As a marketing professional, you may be confident in your ability to sell products or services to customers--but how skilled are you at selling yourself? In order to get the best marketing jobs, you need to put your sales skills to work at every stage, from resume creation to interview and follow-up, and actively close the deal with employers.
These ten tips will help you land your dream marketing career by selling the ultimate product: You.
Good market research is the foundation of any successful campaign. You need to know as much about your target audience--in other words, prospective employers--as possible in order to sell to them successfully.
Take the time to learn about each employer you're submitting an application packet to. Visit the company's website and read up on their mission, goals, and direction. Check out current employee and manager profiles on LinkedIn, and follow their activities. Performing market research for your job search will give you an edge over the competition.
Every marketer knows the value of a strong Unique Selling Proposition (USP). In terms of your career, you need to pinpoint your personal USP, and be ready to pitch it to employers. What makes you different from the other job seekers--why should an employer choose Product You above the rest? Be able to deliver your USP in 15 words or less, and you'll be well on the way to the marketing career you want.
When it comes to marketing materials, you wouldn't put out anything that's less than flawless--so make sure you're investing the same effort into shaping the tools that promote you. Ensure that your resume and cover letter are engaging, powerful, and letter-perfect, and set up your online portfolio as a dynamic landing page with the goal of selling you to employers. Don't forget your call to action, in the form of your contact information.
Choosing the right distribution channels is essential for a successful marketing campaign. There are multiple channels you can work through for your job search, including:
Don't dilute your job search efforts by spreading yourself across every available channel. Instead, focus on the channels where your target audience is most likely to be found. Review the companies you're applying to, find out where they typically hire from, and concentrate your efforts on those channels.
Regardless of the distribution channels you choose, most career experts agree that networking is a crucial component for any job search. Use your existing networks, both in the business world and on social media, to put out the call that you're available and seeking employment.
As a successful marketer, you always have a practiced pitch ready for customers. Your job search should follow the same rule. Be ready for interviews by putting in plenty of practice--research likely questions and rehearse your answers out loud, and set up mock interviews with friends, family members, or professional contacts. Don't forget to pay attention to your non-verbal communication as well as your spoken words.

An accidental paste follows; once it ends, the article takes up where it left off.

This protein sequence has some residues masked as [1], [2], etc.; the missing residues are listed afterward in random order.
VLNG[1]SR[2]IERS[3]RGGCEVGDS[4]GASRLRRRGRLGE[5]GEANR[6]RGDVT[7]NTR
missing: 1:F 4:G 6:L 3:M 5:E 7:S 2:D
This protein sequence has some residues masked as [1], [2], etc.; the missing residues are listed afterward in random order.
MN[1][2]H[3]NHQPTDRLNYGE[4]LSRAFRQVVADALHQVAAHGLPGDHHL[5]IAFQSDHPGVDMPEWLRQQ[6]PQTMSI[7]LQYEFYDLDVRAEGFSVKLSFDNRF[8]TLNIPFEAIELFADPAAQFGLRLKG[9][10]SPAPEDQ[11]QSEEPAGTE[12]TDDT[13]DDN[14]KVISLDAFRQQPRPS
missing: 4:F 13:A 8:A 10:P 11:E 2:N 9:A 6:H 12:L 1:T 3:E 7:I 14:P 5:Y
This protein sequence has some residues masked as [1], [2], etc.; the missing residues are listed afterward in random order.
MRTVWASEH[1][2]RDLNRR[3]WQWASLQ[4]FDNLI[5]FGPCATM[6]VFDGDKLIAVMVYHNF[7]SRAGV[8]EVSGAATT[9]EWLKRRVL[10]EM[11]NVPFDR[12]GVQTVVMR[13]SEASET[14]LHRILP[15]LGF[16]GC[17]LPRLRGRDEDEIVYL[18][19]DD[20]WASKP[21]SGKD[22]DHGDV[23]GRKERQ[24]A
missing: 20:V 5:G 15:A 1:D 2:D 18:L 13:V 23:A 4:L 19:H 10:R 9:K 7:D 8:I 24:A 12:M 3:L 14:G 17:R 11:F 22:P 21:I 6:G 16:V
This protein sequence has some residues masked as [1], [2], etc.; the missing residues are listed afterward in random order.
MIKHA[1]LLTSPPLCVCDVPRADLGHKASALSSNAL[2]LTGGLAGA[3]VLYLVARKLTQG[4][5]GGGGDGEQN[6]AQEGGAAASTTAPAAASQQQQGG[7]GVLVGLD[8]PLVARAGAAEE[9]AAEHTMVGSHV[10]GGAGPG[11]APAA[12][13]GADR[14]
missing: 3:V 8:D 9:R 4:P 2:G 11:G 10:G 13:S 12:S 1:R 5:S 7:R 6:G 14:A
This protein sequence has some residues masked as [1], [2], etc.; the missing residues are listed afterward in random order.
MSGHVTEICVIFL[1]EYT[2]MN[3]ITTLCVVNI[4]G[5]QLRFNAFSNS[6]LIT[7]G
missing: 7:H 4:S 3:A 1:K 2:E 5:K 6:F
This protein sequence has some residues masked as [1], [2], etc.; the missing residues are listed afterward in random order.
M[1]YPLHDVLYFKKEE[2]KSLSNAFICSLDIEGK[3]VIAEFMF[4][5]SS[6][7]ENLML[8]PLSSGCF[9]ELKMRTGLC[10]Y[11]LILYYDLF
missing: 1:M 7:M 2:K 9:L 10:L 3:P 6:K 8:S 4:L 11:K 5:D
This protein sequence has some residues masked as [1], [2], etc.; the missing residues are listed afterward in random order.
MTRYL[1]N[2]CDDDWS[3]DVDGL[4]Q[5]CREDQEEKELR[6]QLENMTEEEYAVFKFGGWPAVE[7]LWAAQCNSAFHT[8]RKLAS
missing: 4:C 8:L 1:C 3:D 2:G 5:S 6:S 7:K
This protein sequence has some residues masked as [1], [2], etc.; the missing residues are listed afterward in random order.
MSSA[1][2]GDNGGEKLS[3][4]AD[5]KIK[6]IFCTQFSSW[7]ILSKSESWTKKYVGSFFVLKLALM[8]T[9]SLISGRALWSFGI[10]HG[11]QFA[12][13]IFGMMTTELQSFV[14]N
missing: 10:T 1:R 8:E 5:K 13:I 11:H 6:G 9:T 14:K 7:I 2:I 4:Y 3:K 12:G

Successful marketing allows you to charge the right price for your product. In terms of the product that is you, the price is your compensation--which includes your salary as well as your benefits. During your job search, you should have a solid idea of the average compensation package for similar positions, along with what you're worth personally in terms of skills and experience. This will help you negotiate the best price with employers.
One of the best marketing techniques is the presentation of a pain point, along with an explanation of how your product can ease that pain for the customer. Be able to explain your value to a hiring company by pointing out a problem they're experiencing, and revealing how you can solve it.
Passion is a key ingredient in sales. Whenever you interview for a desired position, seek ways to demonstrate your passion--point out what you love about your career, and the job itself, and explain why you're eager to make a difference.
You can also show passion and confidence by acting "as if." When you arrive for an interview, be prepared to show that you belong by adhering to the dress code, using strong non-verbal communication (including eye contact), and demonstrating that you've done your homework about the company.
The pitch initiates the sale, but the follow-up closes the deal. When an employer shows interest in you during an interview, always follow up the contact promptly with an email, or a phone call if possible. Reinforce your interest in the position and ask whether you're being considered, and when you might expect a decision.
When you apply your skills as a marketer to your own career, you'll enjoy increased engagement and a greater return on your investment in yourself.
Here are just a few of the “hot jobs” Clearpoint is working on this week. Please apply for anything that is a fit for your skills and experience, and as always please feel free to share with your networks.